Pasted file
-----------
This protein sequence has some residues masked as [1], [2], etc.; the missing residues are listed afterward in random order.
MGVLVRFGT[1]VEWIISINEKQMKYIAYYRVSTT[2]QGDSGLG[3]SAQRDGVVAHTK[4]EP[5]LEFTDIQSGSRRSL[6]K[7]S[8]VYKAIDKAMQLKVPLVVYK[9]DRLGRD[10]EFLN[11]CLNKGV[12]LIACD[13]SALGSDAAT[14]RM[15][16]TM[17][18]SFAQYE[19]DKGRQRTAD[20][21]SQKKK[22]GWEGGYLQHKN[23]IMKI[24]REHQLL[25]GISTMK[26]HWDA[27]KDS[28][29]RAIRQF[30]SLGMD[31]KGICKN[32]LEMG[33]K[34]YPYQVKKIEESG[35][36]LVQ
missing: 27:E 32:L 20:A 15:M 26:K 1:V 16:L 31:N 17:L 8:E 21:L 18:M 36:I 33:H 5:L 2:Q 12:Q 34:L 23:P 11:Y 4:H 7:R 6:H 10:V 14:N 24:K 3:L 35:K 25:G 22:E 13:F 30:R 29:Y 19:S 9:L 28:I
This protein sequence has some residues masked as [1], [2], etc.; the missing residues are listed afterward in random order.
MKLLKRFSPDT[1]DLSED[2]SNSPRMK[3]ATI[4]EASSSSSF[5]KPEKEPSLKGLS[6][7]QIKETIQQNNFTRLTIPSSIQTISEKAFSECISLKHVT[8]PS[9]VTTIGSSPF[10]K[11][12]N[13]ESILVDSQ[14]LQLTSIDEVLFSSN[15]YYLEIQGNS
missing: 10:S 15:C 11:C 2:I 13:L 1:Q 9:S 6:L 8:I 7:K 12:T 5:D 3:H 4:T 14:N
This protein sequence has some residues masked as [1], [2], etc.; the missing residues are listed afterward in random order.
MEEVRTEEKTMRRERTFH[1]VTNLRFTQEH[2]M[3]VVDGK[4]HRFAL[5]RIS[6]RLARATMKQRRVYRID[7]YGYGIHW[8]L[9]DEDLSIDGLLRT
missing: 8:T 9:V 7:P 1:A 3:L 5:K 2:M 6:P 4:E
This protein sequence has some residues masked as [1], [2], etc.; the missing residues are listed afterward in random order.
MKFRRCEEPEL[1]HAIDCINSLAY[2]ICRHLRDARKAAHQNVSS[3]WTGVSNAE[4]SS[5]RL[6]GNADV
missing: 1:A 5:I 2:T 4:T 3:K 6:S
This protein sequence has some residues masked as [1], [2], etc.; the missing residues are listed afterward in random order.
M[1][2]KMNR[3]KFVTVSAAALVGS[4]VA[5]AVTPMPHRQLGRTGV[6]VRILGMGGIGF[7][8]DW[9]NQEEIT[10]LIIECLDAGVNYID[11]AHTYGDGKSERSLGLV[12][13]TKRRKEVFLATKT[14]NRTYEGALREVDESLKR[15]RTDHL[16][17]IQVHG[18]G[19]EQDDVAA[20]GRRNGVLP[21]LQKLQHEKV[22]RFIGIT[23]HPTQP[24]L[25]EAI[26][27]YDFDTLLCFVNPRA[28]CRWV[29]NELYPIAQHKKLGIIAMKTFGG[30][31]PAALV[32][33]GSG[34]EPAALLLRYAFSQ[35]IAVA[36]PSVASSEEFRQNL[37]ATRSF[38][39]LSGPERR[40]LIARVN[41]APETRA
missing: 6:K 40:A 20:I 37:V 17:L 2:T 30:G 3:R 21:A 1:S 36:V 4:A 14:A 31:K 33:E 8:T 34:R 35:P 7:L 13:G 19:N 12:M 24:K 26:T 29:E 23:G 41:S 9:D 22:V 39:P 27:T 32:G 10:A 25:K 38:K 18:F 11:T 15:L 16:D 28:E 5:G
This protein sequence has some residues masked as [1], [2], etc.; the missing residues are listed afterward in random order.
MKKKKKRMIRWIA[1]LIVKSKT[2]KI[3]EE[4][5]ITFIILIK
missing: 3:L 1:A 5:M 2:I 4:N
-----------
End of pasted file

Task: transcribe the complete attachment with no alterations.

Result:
This protein sequence has some residues masked as [1], [2], etc.; the missing residues are listed afterward in random order.
MGVLVRFGT[1]VEWIISINEKQMKYIAYYRVSTT[2]QGDSGLG[3]SAQRDGVVAHTK[4]EP[5]LEFTDIQSGSRRSL[6]K[7]S[8]VYKAIDKAMQLKVPLVVYK[9]DRLGRD[10]EFLN[11]CLNKGV[12]LIACD[13]SALGSDAAT[14]RM[15][16]TM[17][18]SFAQYE[19]DKGRQRTAD[20][21]SQKKK[22]GWEGGYLQHKN[23]IMKI[24]REHQLL[25]GISTMK[26]HWDA[27]KDS[28][29]RAIRQF[30]SLGMD[31]KGICKN[32]LEMG[33]K[34]YPYQVKKIEESG[35][36]LVQ
missing: 27:E 32:L 20:A 15:M 26:K 1:V 16:L 31:N 17:L 8:E 21:L 18:M 36:I 33:H 5:L 2:Q 12:Q 34:L 23:P 11:Y 4:H 7:R 6:H 10:V 14:N 24:K 3:L 35:K 25:G 22:E 13:F 30:R 29:Y 19:S 9:L 28:I
This protein sequence has some residues masked as [1], [2], etc.; the missing residues are listed afterward in random order.
MKLLKRFSPDT[1]DLSED[2]SNSPRMK[3]ATI[4]EASSSSSF[5]KPEKEPSLKGLS[6][7]QIKETIQQNNFTRLTIPSSIQTISEKAFSECISLKHVT[8]PS[9]VTTIGSSPF[10]K[11][12]N[13]ESILVDSQ[14]LQLTSIDEVLFSSN[15]YYLEIQGNS
missing: 10:S 15:C 11:C 2:I 13:L 1:Q 9:S 6:L 8:I 7:K 12:T 5:D 3:H 4:T 14:N
This protein sequence has some residues masked as [1], [2], etc.; the missing residues are listed afterward in random order.
MEEVRTEEKTMRRERTFH[1]VTNLRFTQEH[2]M[3]VVDGK[4]HRFAL[5]RIS[6]RLARATMKQRRVYRID[7]YGYGIHW[8]L[9]DEDLSIDGLLRT
missing: 8:T 9:V 7:P 1:A 3:L 5:K 2:M 6:P 4:E
This protein sequence has some residues masked as [1], [2], etc.; the missing residues are listed afterward in random order.
MKFRRCEEPEL[1]HAIDCINSLAY[2]ICRHLRDARKAAHQNVSS[3]WTGVSNAE[4]SS[5]RL[6]GNADV
missing: 1:A 5:I 2:T 4:T 3:K 6:S
This protein sequence has some residues masked as [1], [2], etc.; the missing residues are listed afterward in random order.
M[1][2]KMNR[3]KFVTVSAAALVGS[4]VA[5]AVTPMPHRQLGRTGV[6]VRILGMGGIGF[7][8]DW[9]NQEEIT[10]LIIECLDAGVNYID[11]AHTYGDGKSERSLGLV[12][13]TKRRKEVFLATKT[14]NRTYEGALREVDESLKR[15]RTDHL[16][17]IQVHG[18]G[19]EQDDVAA[20]GRRNGVLP[21]LQKLQHEKV[22]RFIGIT[23]HPTQP[24]L[25]EAI[26][27]YDFDTLLCFVNPRA[28]CRWV[29]NELYPIAQHKKLGIIAMKTFGG[30][31]PAALV[32][33]GSG[34]EPAALLLRYAFSQ[35]IAVA[36]PSVASSEEFRQNL[37]ATRSF[38][39]LSGPERR[40]LIARVN[41]APETRA
missing: 6:K 40:A 20:I 37:V 17:L 2:T 30:G 3:R 21:A 1:S 36:V 4:A 14:A 31:K 33:E 8:T 34:R 35:P 7:L 13:G 19:N 12:M 24:K 26:T 29:E 23:G 41:S 9:D 22:V 39:P 27:T 32:G 10:A 25:K 38:K 18:F 11:T 15:L 16:D 28:E 5:G
This protein sequence has some residues masked as [1], [2], etc.; the missing residues are listed afterward in random order.
MKKKKKRMIRWIA[1]LIVKSKT[2]KI[3]EE[4][5]ITFIILIK
missing: 3:L 1:A 5:M 2:I 4:N